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Domestic Terrorism Appears to Be Reemerging as a Priority at the Department of Justice

Description: This document examines an apparent shift in priorities at the Department of Justice (DOJ) towards a renewed focus on domestic terrorism with the reestablishment of its Domestic Terrorism Executive Committee, which had been defunct for several years. The report considers why the shift in focus may be occurring and also briefly examines different types of domestic terror threats.
Date: August 15, 2014
Creator: Bjelopera, Jerome P.

The Domestic Terrorist Threat: Background and Issues for Congress

Description: This report provides background regarding domestic terrorists — detailing what constitutes the domestic terrorism threat as suggested by publicly available U.S. government sources. It illustrates some of the key factors involved in assessing this threat and concludes by examining potential issues for Congress. This report does not discuss in detail either violent jihadist-inspired terrorism or the federal government's role in counterterrorism investigations.
Date: January 17, 2013
Creator: Bjelopera, Jerome P.

The Domestic Terrorist Threat: Background and Issues for Congress

Description: In the last decade, domestic terrorists-people who commit crimes within the homeland and draw inspiration from U.S.-based extremist ideologies and movements-have killed American citizens and damaged property across the country. Not all of these criminals have been prosecuted under terrorism statutes. This report discusses domestic terrorism's significance to policymakers per five topics: level of activity, use of nontraditional tactics, exploitation of the internet, decentralized nature of the threat, and prison radicalization. The report also discusses three areas that Congress may consider the federal role of combating such activities: the issue of definitions, adequacy of domestic terrorism intelligence collection efforts, and the value of community outreach driven efforts to quell terrorism related radicalization in the United States.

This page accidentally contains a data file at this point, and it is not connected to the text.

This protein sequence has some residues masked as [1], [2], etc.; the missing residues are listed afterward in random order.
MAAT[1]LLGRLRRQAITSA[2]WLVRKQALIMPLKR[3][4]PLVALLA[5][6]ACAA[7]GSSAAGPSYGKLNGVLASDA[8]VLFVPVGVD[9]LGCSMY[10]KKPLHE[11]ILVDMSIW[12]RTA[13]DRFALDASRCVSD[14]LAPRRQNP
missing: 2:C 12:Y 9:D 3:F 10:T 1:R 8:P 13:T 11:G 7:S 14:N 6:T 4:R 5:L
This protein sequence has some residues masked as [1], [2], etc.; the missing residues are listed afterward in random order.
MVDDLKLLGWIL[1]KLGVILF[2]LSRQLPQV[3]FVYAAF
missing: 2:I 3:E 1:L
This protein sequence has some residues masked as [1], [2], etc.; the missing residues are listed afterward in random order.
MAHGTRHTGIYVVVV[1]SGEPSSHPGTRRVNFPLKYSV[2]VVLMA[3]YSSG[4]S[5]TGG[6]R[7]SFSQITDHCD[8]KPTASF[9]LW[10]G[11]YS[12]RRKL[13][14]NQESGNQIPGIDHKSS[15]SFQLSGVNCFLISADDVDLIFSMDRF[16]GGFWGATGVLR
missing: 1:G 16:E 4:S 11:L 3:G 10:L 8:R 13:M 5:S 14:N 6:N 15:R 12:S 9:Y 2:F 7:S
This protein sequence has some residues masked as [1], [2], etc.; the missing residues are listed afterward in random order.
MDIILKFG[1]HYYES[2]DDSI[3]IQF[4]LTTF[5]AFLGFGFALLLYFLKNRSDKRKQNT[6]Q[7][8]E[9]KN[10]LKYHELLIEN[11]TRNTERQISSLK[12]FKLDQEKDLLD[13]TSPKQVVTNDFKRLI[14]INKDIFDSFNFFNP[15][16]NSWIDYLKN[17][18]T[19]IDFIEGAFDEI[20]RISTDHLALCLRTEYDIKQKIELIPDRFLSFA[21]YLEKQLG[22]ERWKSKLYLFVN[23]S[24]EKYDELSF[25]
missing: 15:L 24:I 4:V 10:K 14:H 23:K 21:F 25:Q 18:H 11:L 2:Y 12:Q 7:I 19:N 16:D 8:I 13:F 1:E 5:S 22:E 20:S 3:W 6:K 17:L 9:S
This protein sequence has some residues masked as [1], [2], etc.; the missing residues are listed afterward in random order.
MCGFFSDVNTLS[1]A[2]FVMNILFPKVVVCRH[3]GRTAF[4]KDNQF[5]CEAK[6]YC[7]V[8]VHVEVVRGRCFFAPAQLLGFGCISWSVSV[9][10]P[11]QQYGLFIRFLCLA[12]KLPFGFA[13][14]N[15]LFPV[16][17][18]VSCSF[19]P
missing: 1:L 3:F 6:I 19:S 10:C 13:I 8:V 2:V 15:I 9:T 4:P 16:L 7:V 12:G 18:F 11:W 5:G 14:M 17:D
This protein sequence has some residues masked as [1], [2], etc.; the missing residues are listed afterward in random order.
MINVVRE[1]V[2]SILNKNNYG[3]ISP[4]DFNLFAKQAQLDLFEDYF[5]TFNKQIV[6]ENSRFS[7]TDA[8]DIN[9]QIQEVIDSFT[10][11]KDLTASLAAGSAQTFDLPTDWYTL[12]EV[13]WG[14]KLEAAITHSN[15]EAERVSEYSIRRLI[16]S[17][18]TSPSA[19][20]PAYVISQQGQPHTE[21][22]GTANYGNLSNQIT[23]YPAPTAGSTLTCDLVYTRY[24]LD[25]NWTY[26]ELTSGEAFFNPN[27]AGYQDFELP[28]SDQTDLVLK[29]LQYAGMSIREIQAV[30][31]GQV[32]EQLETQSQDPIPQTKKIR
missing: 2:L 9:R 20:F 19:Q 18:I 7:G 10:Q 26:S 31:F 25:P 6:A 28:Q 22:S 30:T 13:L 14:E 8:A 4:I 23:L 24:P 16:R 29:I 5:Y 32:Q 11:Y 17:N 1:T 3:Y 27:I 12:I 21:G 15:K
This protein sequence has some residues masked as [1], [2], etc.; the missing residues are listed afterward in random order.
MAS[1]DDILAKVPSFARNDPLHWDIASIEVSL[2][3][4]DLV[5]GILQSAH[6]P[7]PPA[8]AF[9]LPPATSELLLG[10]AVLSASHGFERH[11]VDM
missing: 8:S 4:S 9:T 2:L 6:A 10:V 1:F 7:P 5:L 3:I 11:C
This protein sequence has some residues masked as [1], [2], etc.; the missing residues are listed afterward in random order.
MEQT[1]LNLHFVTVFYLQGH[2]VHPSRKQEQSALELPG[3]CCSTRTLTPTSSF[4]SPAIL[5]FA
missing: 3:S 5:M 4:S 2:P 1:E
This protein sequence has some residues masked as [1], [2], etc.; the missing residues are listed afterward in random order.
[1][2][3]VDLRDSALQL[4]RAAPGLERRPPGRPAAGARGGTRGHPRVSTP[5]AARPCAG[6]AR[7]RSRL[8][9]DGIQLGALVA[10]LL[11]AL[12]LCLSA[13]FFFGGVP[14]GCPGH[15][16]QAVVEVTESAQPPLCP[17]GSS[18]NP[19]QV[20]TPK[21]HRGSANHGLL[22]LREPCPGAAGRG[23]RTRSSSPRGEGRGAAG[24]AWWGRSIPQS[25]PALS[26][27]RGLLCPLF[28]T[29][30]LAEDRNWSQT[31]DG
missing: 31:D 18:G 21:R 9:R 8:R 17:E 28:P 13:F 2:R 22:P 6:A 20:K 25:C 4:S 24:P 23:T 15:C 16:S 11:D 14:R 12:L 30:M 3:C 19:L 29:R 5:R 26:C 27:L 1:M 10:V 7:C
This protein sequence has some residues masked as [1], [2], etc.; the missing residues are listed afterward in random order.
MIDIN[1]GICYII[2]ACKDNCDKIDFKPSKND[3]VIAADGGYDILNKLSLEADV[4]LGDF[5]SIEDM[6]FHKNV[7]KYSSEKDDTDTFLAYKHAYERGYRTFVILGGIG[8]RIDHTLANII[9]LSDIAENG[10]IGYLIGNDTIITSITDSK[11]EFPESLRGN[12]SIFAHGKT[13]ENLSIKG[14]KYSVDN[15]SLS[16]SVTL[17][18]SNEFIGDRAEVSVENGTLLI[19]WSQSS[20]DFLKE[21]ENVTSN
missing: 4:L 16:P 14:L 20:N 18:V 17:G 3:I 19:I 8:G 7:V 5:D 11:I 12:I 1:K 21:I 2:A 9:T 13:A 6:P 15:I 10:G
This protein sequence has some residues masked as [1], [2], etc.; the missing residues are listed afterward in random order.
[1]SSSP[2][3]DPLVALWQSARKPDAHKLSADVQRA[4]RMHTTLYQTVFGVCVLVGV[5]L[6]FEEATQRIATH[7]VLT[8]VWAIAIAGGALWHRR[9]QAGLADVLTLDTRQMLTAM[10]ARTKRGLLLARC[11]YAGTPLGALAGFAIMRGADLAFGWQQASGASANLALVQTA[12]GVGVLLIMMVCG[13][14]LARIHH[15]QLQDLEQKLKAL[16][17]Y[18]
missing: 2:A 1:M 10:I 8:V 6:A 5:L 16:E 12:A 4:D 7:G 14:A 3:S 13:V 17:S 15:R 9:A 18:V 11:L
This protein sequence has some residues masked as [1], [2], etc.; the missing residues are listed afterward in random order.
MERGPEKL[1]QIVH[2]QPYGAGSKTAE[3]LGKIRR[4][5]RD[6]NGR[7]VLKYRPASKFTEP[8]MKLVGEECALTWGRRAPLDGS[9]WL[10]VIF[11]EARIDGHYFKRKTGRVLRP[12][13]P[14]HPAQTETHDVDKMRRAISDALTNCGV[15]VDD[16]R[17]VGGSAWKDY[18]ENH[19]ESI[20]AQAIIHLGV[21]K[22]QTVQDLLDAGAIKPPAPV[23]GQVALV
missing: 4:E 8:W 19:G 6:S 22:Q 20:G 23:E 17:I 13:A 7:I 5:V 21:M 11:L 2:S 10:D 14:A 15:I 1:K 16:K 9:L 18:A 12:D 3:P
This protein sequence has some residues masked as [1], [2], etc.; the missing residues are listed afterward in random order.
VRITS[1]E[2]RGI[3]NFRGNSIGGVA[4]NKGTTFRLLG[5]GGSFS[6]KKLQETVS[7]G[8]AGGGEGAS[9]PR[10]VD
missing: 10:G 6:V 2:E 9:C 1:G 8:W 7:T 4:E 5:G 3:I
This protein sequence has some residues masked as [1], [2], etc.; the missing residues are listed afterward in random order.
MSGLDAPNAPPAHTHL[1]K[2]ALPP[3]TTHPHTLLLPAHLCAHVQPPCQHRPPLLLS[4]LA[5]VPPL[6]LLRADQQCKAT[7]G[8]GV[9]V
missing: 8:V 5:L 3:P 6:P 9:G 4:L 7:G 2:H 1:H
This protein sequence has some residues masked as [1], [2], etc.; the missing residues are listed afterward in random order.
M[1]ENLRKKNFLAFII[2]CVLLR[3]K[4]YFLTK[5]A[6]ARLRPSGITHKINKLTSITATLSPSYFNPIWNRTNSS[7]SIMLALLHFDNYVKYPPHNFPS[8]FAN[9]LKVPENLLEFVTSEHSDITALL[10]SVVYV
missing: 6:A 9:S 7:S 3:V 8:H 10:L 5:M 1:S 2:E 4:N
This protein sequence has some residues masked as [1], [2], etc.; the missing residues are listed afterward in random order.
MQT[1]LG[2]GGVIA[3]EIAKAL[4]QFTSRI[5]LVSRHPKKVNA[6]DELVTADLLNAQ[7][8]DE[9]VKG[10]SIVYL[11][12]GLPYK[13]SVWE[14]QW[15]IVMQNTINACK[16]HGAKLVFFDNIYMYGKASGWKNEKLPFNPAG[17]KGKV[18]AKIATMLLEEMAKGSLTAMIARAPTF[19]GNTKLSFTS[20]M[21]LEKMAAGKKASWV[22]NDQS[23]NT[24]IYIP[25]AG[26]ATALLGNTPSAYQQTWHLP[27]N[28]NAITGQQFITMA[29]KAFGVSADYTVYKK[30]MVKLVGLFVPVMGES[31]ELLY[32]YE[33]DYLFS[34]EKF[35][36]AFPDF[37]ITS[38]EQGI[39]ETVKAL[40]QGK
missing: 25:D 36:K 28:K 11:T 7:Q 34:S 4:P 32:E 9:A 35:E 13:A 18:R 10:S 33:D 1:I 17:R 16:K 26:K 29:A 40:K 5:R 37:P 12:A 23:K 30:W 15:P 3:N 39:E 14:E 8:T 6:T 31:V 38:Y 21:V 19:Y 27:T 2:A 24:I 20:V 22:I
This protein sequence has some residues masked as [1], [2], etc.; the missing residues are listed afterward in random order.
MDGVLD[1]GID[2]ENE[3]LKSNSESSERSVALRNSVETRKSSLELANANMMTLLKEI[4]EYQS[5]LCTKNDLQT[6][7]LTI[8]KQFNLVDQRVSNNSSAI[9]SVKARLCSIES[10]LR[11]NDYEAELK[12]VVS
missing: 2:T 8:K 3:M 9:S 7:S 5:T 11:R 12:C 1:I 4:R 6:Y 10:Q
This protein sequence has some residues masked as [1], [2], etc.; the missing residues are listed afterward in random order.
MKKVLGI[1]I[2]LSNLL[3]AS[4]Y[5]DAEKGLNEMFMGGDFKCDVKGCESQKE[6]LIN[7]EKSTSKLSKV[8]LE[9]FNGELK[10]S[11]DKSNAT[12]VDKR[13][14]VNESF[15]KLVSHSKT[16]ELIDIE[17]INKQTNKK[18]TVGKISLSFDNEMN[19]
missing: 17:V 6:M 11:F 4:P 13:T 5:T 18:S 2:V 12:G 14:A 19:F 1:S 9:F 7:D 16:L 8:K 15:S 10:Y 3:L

Date: May 15, 2012
Creator: Bjelopera, Jerome P.

The Dominican Republic-Central America- United States Free Trade Agreement (CAFTA DR): Developments in Trade and Investment

Description: On August 5, 2004, the United States entered into the Dominican Republic-Central America-United States Free Trade Agreement (CAFTA-DR). This permanent, comprehensive, and reciprocal trade agreement eliminates tariff and non-tariff barriers to two-way trade, building on unilateral trade preferences begun under the 1983 Caribbean Basin Initiative (CBI). CAFTA-DR reinforces the idea that growth in trade correlates closely with policies that promote economic stability, private investment in production, public investment in education, infrastructure, logistics, and good governance in general.
Date: April 23, 2012
Creator: Hornbeck, J. F.

The Dominican Republic-Central America- United States Free Trade Agreement (CAFTADR): Developments in Trade and Investment

Description: On August 5, 2004, the United States entered into the Dominican Republic-Central America-United States Free Trade Agreement (CAFTA-DR). This permanent, comprehensive, and reciprocal trade agreement eliminates tariff and non-tariff barriers to two-way trade, building on unilateral trade preferences begun under the 1983 Caribbean Basin Initiative (CBI). CAFTA-DR reinforces the idea that growth in trade correlates closely with policies that promote economic stability, private investment in production, public investment in education, infrastructure, logistics, and good governance in general.